Canada Revenue Agency – Important Dates for 2018

Grant Gilmour, Tax Advisor

Canada Revenue Agency (CRA) has a number of dates and deadlines of importance to corporations. Failure to comply with these deadlines may raise a red flag with CRA, which in turn may trigger an audit.

Read more

Petty Cash Management: A Good Practice System

Grant Gilmour, Tax Advisor

Petty cash is a float that gets replenished monthly and is a convenient way to reimburse staff for company purchases or to cover minor expenses. Petty cash is considered a current asset on the balance sheet.

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Small Business Tax Rule Changes & Risk Assessment Tools for Canadians in 2018

Grant Gilmour, Tax Advisor

The proposed small business tax rule changes are expected to be in place January 1, 2018 and will impact incorporated small businesses in Canada. These laws will hit those splitting income in families and saving assets inside corporations. To help our clients assess their exposure we have developed a Risk Assessment Tool (RAT). We hope you find the name amusing.

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Declaration of Tax Residence for Entities in Canada

Grant Gilmour, Tax Advisor

In December 2016, an additional section was added to the Income Tax Act (ITA) that requires Canadian financial institutions to collect certain information about your company. The information is not automatically sent to the Canada Revenue Agency (CRA); however, if the financial institution determines the information needs to be reported to the CRA they will. CRA will then determine if the information needs to be sent to the foreign government related to the company’s residence or the company’s controlling person’s residence. Exchanging information is a new international standard of tax cooperation.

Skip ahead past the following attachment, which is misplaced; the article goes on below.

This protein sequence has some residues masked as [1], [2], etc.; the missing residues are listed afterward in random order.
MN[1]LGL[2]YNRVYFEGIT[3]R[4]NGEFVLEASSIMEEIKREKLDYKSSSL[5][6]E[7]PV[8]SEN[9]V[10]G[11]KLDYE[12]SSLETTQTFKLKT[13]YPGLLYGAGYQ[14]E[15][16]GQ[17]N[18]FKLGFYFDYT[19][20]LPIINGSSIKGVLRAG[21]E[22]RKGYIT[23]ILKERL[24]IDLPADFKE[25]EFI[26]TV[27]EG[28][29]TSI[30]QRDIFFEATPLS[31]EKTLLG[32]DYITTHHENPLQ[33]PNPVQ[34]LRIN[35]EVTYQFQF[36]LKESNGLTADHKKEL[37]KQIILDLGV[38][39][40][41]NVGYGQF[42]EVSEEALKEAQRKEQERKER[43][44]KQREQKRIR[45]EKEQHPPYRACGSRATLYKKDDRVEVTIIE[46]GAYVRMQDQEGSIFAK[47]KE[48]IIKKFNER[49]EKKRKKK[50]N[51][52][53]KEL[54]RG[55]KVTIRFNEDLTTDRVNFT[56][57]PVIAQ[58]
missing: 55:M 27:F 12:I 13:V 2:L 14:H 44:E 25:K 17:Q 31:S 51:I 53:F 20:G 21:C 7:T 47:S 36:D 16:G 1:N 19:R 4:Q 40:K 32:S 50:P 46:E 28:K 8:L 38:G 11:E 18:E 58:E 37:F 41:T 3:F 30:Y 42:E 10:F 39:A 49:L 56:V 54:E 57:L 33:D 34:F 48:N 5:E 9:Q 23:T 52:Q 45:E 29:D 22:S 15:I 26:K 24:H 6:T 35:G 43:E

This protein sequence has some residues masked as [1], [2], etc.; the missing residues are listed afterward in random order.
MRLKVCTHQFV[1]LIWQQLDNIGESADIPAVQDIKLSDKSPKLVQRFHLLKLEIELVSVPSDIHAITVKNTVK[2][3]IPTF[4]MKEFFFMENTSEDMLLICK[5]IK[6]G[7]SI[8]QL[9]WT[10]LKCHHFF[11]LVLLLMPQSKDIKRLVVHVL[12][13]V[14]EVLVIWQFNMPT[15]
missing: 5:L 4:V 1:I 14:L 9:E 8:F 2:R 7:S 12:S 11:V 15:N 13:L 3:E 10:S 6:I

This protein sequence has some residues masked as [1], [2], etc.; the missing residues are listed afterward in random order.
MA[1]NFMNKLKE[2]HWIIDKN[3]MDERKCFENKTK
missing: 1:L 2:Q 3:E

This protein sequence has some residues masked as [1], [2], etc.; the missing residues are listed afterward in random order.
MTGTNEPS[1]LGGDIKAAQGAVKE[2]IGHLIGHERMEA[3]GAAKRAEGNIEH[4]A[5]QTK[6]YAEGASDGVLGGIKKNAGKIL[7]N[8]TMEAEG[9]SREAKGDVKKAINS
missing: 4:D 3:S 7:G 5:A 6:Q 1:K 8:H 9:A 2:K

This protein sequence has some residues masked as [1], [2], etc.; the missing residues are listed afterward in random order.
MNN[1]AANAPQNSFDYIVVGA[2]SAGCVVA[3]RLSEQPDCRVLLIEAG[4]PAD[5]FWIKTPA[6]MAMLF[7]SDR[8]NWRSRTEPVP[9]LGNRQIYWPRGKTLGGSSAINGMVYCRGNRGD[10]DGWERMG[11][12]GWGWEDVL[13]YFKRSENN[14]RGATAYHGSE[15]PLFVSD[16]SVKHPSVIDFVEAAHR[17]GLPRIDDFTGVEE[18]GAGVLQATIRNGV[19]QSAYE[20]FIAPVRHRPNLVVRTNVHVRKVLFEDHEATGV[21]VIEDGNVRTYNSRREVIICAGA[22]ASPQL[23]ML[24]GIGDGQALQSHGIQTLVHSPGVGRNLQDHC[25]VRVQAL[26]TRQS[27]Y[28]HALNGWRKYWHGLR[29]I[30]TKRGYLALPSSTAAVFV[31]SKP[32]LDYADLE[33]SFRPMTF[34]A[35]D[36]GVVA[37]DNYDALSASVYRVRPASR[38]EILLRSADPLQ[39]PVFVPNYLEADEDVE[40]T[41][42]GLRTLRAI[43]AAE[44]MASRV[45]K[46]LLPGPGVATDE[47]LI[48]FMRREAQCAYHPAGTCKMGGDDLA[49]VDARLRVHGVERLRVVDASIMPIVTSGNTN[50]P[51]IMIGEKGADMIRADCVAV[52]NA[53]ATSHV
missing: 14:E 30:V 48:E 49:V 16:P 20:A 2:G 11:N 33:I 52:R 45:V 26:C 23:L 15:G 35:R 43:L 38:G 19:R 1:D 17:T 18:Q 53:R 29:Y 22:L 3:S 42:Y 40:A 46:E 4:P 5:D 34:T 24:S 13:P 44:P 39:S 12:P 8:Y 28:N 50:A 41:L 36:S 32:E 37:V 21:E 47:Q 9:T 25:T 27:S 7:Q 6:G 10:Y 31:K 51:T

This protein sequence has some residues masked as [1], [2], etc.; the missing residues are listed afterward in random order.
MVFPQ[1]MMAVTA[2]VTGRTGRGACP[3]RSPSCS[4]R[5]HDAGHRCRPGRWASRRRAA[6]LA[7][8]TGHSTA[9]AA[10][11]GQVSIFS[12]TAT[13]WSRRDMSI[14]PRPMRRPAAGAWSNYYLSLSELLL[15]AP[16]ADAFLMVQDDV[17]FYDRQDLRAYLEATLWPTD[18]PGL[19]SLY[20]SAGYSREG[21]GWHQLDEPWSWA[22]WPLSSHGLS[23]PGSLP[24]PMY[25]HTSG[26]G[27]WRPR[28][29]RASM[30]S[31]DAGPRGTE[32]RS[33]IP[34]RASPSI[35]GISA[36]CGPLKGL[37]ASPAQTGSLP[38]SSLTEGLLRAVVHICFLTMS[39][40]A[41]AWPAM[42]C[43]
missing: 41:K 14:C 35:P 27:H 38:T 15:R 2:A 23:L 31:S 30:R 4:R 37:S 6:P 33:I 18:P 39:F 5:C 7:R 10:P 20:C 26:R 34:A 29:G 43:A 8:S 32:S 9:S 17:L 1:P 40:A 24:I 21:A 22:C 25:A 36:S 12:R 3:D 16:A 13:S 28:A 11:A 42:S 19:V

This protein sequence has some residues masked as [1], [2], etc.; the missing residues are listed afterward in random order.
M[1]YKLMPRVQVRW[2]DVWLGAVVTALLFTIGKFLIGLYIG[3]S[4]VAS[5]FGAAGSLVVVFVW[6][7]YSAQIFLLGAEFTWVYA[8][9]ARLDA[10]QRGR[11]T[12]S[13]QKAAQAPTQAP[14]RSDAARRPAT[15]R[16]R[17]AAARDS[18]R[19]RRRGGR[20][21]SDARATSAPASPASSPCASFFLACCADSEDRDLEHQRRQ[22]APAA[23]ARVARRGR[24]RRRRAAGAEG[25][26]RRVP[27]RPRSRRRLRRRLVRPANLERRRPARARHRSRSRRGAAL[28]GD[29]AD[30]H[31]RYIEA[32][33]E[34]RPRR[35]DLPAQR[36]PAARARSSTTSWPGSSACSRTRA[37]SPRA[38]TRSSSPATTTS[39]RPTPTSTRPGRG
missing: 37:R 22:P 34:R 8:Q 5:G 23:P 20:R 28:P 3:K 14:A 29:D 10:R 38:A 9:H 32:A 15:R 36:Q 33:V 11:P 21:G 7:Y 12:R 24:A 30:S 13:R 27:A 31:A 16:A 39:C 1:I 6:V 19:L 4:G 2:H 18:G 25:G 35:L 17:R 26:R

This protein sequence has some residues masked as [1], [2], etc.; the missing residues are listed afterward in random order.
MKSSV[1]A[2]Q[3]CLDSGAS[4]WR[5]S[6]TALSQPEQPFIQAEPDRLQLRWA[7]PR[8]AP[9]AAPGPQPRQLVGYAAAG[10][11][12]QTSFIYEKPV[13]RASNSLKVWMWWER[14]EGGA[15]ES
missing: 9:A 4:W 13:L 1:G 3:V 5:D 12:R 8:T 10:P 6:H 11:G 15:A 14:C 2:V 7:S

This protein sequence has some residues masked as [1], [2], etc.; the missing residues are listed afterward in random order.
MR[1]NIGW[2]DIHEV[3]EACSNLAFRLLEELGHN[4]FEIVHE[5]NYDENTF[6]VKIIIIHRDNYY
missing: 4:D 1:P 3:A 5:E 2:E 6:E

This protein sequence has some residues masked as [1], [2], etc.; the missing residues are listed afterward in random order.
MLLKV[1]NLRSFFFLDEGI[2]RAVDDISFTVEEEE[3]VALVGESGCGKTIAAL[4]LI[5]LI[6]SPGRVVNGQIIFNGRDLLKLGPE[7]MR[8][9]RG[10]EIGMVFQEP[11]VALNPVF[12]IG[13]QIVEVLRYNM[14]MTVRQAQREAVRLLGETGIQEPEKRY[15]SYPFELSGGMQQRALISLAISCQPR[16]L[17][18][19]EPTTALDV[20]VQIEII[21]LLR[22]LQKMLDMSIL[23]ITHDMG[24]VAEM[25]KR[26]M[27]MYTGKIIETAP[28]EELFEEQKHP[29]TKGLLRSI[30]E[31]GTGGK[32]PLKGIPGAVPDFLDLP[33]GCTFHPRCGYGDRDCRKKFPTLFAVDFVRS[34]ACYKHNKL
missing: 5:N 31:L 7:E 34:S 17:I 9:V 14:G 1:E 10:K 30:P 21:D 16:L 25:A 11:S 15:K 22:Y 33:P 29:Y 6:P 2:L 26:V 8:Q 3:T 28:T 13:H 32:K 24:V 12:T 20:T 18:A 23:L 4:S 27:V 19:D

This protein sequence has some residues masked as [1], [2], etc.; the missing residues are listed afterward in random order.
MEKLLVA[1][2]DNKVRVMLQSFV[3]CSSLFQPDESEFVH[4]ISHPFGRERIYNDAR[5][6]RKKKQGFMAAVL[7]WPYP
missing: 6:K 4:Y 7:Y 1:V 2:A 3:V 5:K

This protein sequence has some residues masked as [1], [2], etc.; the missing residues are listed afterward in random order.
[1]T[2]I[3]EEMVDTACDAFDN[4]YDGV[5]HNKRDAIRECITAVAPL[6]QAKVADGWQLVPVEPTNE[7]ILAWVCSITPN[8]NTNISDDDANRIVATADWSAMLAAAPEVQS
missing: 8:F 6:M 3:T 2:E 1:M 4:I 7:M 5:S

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US Tax Reform Bill Appears To Confiscate 12% of Retained Earnings of Certain Canadian Controlled Private Corporations

John Richardson, Tax Advisor

Kudos to Max Reed for his quick analysis on how the proposed U.S. Tax Reform bill may affect Canadian citizens/residents who also hold U.S. citizenship.

Reed’s analysis, which has been widely discussed at the Isaac Brock Society includes provisions that are very damaging to those who are the owners of Canadian Controlled Private Corporations (noting they are also under assault from Messrs. Trudeau and Morneau). The damaging provisions are both prospective and retrospective.

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Converting Surplus Income Proposed Tax Changes (Canada)

 

The Canadian government is proposing tax changes to prevent private corporations from converting surplus income to a lower-taxed capital gain and stripping it from the corporation. This targets larger private corporations.

The Canadian tax system is built on the concept of tax integration. Based on the view of principles of fairness and neutrality, tax integration aims to ensure that an individual is indifferent between earning income through a corporation or directly as the after tax results should be the same.

Read more